By Sherry Posnick-Goodwin
Vann Smith talks with Samantha Contreras and Chris Jensen during lunch.
Vann Smith has disabilities. But he also has a huge smile on his face and friends sitting next to him on a blanket at Clairemont High School in San Diego during lunchtime.
“I have lots of friends, and I love them,” he says, grinning.
Some friends sitting nearby also have special needs; many do not. But they are all members of the Circle of Friends club, where special education students eat lunch and socialize with general education students. The club consists of 50 students with special needs and 100 general education students who develop friendships on the lawn at lunchtime on Tuesdays and Thursdays.
“Our motto is that it’s never too late to make a friend,” says Marianne Miller, the speech pathologist who oversees the club. “We accept people throughout the year, and everyone is welcome. It’s all about inclusion and teaching kids to care about each other. Students are learning that they can make a difference in the world by embracing someone who is different.”
Circle of Friends originated in a Santa Monica high school a decade ago after a speech pathologist saw a student with disabilities sitting alone at lunchtime. Like the circles of ripples from a pebble tossed in a pond, the club has spread. There are now 75 chapters nationwide. At Clairemont High, general education students must take “ability awareness training” before joining, and the training has an anti-bullying component.
Miller, a member of the San Diego Education Association (SDEA), founded a chapter six years ago in her district with her assistant Susan Lemmons, because she wanted “full inclusion” to be more than a cliché at Clairemont, where nearly 20 percent of the 1,500 students have some type of disability. She wanted special education students to be able to practice social skills in an “authentic setting” and to feel acceptance and self-worth. Miller’s goal was for special education students not to simply “attend” school — she wanted them to belong to the school.
Students and faculty say Circle of Friends has accomplished all of these things and more.
“It is, simply, the best thing that ever happened to Clairemont High School,” says special education teacher and SDEA member Roseanne Cherrick.
The club, says Cherrick, ended the sight of students with special needs sitting alone at lunchtime at their own table in the cafeteria every day of the week. Some special education students regularly eat lunch on the “senior lunch lawn” on days when the club doesn’t meet. Incidents of bullying have decreased. Last year, a special education student was elected homecoming prince, and another won the school’s talent show.
“Our special education kids are more popular — or just as popular — as any other kids here at Clairemont,” says Miller proudly.
Club President Abbi Chick says general education students benefit just as much, if not more so, as students with disabilities who belong.
“Other than the fact that it’s a lot of fun, I’ve learned a lot about myself,” says Chick, a junior. “I learned that I am a horrible listener, and I’ve learned how to listen really well. This club helped me to improve my social skills. And I’ve gotten to know special education students as people. It’s like any other friendship; we just happened to meet through this program.”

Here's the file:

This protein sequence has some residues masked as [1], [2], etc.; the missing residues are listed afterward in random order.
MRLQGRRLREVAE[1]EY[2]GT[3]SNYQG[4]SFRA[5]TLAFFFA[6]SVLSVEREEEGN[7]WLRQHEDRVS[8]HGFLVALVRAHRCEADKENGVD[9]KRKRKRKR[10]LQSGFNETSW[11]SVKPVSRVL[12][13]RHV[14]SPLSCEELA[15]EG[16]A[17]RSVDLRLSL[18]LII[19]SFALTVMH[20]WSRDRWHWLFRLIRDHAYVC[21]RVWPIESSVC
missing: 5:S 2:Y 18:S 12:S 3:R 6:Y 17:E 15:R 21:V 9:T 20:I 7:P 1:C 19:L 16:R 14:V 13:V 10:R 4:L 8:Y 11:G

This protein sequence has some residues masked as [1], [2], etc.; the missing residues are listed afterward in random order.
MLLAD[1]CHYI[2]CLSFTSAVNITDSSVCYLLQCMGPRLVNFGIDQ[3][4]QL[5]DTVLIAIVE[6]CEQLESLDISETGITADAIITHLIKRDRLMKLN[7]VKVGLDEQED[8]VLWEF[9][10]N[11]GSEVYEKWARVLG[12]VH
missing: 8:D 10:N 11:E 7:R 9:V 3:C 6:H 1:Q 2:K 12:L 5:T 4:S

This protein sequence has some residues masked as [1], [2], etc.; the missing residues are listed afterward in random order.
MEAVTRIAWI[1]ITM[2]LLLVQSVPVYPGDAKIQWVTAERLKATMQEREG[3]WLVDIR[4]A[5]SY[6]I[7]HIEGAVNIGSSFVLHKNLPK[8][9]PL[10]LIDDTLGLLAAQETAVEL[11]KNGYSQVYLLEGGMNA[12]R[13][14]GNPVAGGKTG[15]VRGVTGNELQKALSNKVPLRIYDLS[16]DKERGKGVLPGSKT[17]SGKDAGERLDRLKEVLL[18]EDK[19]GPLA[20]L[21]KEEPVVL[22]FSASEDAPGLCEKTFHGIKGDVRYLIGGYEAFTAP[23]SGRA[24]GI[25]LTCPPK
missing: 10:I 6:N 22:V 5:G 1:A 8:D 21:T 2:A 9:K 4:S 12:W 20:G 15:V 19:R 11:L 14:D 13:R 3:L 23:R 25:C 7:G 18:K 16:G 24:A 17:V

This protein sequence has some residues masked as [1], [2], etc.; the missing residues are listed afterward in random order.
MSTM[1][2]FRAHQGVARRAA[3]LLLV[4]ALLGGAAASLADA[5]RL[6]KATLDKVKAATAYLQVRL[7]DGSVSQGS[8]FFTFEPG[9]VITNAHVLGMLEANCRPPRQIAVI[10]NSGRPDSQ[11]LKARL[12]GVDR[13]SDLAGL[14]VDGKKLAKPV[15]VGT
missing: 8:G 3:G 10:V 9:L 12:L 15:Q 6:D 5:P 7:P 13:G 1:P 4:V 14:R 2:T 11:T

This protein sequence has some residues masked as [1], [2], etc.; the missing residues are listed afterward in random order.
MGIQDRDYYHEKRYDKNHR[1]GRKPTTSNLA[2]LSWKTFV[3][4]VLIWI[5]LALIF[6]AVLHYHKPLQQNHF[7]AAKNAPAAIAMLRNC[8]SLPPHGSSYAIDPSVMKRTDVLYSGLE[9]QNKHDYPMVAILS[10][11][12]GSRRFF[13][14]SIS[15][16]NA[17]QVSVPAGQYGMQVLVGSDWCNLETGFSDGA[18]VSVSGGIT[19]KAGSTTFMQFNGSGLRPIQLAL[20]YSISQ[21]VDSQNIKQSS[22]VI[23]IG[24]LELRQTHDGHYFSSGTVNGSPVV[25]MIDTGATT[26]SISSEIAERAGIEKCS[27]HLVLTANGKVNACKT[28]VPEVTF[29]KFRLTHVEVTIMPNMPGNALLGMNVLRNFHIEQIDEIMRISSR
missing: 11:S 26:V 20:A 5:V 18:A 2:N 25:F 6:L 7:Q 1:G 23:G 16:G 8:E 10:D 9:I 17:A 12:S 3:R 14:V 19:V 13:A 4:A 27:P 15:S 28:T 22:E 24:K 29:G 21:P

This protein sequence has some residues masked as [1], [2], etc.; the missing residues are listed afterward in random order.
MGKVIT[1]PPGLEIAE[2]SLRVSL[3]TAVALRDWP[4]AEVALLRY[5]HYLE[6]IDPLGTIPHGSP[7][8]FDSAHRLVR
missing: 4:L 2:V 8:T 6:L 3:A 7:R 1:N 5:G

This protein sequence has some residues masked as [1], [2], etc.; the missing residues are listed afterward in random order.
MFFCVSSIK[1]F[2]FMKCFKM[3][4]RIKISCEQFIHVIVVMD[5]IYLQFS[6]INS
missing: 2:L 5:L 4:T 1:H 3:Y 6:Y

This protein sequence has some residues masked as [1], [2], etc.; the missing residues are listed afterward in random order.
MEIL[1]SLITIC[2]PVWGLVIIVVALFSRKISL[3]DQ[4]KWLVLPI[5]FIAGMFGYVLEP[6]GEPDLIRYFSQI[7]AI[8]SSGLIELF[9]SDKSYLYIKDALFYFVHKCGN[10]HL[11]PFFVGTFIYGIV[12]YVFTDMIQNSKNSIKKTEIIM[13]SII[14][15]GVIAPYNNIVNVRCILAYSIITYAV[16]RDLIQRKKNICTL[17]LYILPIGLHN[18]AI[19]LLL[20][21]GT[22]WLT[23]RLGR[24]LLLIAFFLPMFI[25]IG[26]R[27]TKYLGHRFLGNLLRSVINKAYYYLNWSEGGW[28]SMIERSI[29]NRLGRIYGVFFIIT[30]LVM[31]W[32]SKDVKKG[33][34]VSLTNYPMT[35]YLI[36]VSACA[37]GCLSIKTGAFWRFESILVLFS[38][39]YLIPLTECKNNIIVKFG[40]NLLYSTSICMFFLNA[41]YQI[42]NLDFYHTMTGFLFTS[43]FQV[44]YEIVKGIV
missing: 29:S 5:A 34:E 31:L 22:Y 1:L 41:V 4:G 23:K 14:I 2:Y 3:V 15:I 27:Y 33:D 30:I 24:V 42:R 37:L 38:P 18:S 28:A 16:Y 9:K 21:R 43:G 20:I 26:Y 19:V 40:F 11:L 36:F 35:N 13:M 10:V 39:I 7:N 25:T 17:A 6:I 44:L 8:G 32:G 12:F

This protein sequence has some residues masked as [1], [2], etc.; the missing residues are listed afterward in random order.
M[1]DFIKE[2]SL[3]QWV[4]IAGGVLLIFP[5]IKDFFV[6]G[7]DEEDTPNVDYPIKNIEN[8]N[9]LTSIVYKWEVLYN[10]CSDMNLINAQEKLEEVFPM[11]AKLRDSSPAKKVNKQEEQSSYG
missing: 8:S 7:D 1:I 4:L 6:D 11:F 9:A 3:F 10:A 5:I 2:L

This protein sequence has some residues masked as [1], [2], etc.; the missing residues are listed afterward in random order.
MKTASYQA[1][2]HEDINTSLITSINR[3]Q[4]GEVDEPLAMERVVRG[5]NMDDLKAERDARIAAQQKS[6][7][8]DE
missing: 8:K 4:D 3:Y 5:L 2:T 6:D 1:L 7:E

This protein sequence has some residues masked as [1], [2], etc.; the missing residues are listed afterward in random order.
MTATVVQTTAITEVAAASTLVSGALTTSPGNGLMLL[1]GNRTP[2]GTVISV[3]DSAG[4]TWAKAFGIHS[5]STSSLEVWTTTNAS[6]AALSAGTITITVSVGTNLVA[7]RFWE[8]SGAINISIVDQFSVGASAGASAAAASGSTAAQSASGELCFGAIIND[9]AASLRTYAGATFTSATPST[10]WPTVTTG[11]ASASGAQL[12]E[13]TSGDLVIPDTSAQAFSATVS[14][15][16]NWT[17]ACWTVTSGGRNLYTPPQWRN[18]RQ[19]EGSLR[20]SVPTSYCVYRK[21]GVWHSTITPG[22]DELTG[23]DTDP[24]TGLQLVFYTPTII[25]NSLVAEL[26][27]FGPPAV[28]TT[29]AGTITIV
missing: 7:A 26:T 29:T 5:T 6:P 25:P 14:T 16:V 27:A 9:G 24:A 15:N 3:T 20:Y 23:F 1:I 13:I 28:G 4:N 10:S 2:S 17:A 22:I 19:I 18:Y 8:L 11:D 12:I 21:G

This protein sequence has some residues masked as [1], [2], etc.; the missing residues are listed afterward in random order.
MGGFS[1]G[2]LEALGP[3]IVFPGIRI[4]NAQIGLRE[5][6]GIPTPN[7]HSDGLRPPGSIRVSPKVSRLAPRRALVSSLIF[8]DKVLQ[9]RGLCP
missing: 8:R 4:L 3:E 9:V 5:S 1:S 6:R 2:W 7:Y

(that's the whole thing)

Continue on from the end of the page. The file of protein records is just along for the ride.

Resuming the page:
Chris Jensen, a junior and general education student, says the club has helped bring him out of his shell. “I used to feel left out,” he explains. “I was shy and not talking, with my iPod always on. Now I’m meeting new people and out and about.”
General education students who join the club earn community service credit, but many go above and beyond club requirements. They take their friends with disabilities to the movies on weekends, attend their birthday parties, and hang out when meetings are not in session, says Chick.
Tenth-grader Daniel Owen, a general education student, says being a member of Circle of Friends has made him more empathetic toward others.
“Now I notice people with disabilities all the time because I’m more aware,” he says. “I understand what they are going through and want to support them. In the past I thought some people were being annoying or problematic on purpose, but now I realize that some people have no control over their behavior.”
Yenni Rivas, a 12th-grader with cerebral palsy who speaks with great difficulty, says the club has improved her overall high school experience.
“It is a good opportunity for us to get to know other people our age,” she says. “They treat us like we’re normal kids. I like that.”
David Cale, whose son, Preston, has Down syndrome and graduated from high school last year, says the club improved his son’s speech and ability to socialize.
“If not for this club, my son would have been the kid in the hall that nobody talked to,” says Cale. “Instead, because of this club, he had an absolutely wonderful high school experience. He went to football games. Cheerleaders came by and talked to him. He participated in the dance team and drama. He played piano in the talent show and the crowd roared like he was Elton John. It may start with lunch, but it spreads into the classroom and throughout the school. Thanks to Circle of Friends, my son found self-esteem and self-worth.”
For more information or to start a Circle of Friends club at your school, visit www.circleofriends.org or contact founder Barbara Palilis at email@example.com.